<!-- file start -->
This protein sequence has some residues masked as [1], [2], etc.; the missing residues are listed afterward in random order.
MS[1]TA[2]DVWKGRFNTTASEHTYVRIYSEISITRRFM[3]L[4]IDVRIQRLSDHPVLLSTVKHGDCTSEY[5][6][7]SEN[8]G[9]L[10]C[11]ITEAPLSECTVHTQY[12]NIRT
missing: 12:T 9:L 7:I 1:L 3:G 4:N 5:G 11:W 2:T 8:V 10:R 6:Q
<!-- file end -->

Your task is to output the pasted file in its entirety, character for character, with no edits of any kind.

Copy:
This protein sequence has some residues masked as [1], [2], etc.; the missing residues are listed afterward in random order.
MS[1]TA[2]DVWKGRFNTTASEHTYVRIYSEISITRRFM[3]L[4]IDVRIQRLSDHPVLLSTVKHGDCTSEY[5][6][7]SEN[8]G[9]L[10]C[11]ITEAPLSECTVHTQY[12]NIRT
missing: 12:T 9:L 7:I 1:L 3:G 4:N 5:G 11:W 2:T 8:V 10:R 6:Q